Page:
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7:12 A.M.

With the vibration of the helicopter, I must have dozed off for a
few minutes. I awoke and yawned, hearing voices in my headphones.
They were all men speaking:

"Well, what exactly is the problem?" A growling voice.

"Apparently, the plant released some material into the environment.
It was an accident. Now, several dead animals have been found out
in the desert. In the vicinity of the plant." A reasonable,
organized voice.

"Who found them?" Growly.

"Couple of nosy environmentalists. They ignored the keep -- out
signs, snooped around the plant. They've complained to the company
and are demanding to inspect the plant."

"Which we can't allow."

"No, no."

"How do we handle this?" said a timid voice.

"I say we minimize the amount of contamination released, and give
data that show no untoward consequence is possible." Organized

"Hell, I wouldn't play it that way," said growling voice. "We're
better off flatly denying it. Nothing was released. I mean, what's
the evidence anything was released?"

"Well, the dead animals. A coyote, some desert rats. Maybe a few

"Hell, animals die in nature all the time. I mean, remember the
business about those slashed cows? It was supposed to be aliens
from UFOs that were slashing the cows. Finally turned out the cows
were dying of natural causes, and it was decomposing gas in the
carcasses that split them open. Remember that?"


Timid voice: "I'm not sure we can just deny -- "

"Fuck yes, deny."

"Aren't there pictures? I think the environmentalists took

"Well, who cares? What will the pictures show, a dead coyote?
Nobody is going to get worked up about a dead coyote. Trust me.
Pilot? Pilot, where the fuck are we?"

I opened my eyes. I was sitting in the front of the helicopter,
alongside the pilot. The helicopter was flying east, into the glare
of low morning sun. Beneath my feet I saw mostly flat terrain, with
low clumps of cactus, juniper, and the occasional scraggly Joshua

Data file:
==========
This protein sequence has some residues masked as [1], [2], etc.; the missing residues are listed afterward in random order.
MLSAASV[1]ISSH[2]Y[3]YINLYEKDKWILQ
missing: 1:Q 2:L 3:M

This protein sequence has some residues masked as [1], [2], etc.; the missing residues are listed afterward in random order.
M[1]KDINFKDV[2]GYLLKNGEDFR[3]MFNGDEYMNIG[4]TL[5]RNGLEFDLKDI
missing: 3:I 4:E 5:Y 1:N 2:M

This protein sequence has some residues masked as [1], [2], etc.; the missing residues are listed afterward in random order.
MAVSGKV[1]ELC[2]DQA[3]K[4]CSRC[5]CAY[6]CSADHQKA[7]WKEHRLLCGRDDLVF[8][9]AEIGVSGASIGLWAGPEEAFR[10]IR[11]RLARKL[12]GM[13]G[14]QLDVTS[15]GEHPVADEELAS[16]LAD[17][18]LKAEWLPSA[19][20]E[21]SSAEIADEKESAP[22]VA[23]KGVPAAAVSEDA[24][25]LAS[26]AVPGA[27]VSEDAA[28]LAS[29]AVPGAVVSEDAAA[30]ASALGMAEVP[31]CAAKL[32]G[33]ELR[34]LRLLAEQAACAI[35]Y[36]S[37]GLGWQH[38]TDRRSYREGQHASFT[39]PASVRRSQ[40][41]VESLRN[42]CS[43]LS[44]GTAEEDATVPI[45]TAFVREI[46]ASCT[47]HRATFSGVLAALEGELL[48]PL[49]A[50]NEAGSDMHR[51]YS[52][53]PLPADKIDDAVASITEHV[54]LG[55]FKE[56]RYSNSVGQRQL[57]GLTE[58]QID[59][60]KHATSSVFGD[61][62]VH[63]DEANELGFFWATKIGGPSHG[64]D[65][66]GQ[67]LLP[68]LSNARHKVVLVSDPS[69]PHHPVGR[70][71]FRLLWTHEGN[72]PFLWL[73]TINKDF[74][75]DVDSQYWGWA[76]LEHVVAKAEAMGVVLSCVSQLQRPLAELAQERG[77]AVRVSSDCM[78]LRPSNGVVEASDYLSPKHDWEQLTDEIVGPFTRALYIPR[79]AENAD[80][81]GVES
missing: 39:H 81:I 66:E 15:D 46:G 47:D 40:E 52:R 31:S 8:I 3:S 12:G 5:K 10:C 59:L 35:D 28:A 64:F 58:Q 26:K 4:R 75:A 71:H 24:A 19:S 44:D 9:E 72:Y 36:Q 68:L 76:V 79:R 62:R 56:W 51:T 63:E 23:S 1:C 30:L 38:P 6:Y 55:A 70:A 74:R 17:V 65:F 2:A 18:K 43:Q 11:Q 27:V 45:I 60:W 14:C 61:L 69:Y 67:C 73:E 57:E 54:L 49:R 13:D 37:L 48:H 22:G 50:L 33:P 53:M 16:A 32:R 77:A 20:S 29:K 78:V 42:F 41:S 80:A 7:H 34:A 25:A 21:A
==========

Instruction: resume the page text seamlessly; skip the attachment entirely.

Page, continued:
The pilot was flying alongside the power -- line towers that
marched in single file across the desert, a steel army with
outstretched arms. The towers cast long shadows in the morning

A heavyset man leaned forward from the backseat. He was wearing a
suit and tie. "Pilot? Are we there yet?"

"We just crossed the Nevada line. Another ten minutes."

The heavyset man grunted and sat back. I'd met him when we took
off, but I couldn't remember his name now. I glanced back at the
three men, all in suits and ties, who were traveling with me. They
were all PR consultants hired by Xymos. I could match their
appearance to their voices. A slender, nervous man, twisting his
hands. Then a middle -- aged man with a briefcase on his lap. And
the heavyset man, older and growly, obviously in charge.

"Why the hell did they put it in Nevada, anyway?"

"Fewer regulations, easier inspections. These days California is
sticky about new industry. There was going to be a year's delay
just for environmental -- impact statements. And a far more
difficult permitting process. So they came here."

Growly looked out the window at the desert. "What a shithole," he
said. "I don't give a fuck what goes on out here, it's not a
problem." He turned to me. "What do you do?"

"I'm a computer programmer."

"You covered by an NDA?" He meant, did I have a non -- disclosure
agreement that would prevent me from discussing what I had just

"Yes," I said.

"You coming out to work at the plant?"

"To consult," I said. "Yes."

"Consulting's the way to go," he said, nodding as if I were an
ally. "No responsibility. No liability. Just give your opinion, and
watch them not take it."

With a crackle, the pilot's voice broke in over the headsets.
"Xymos Molecular Manufacturing is dead ahead," he said. "You can
just see it now."

Twenty miles in front of us, I saw an isolated cluster of low
buildings silhouetted on the horizon. The PR people in the back all
leaned forward.

"Is that it?" said Growly. "That's all it is?"

"It's bigger than it looks from here," the pilot said.

As the helicopter came closer, I could see that the buildings were
interlocked, featureless concrete blocks, all whitewashed. The PR
people were so pleased they almost burst into applause. "Hey, it's

"Looks like a fucking hospital."

"Great architecture."

"It'll photograph great."

I said, "Why will it photograph great?"

"Because it has no projections," the man with the briefcase said.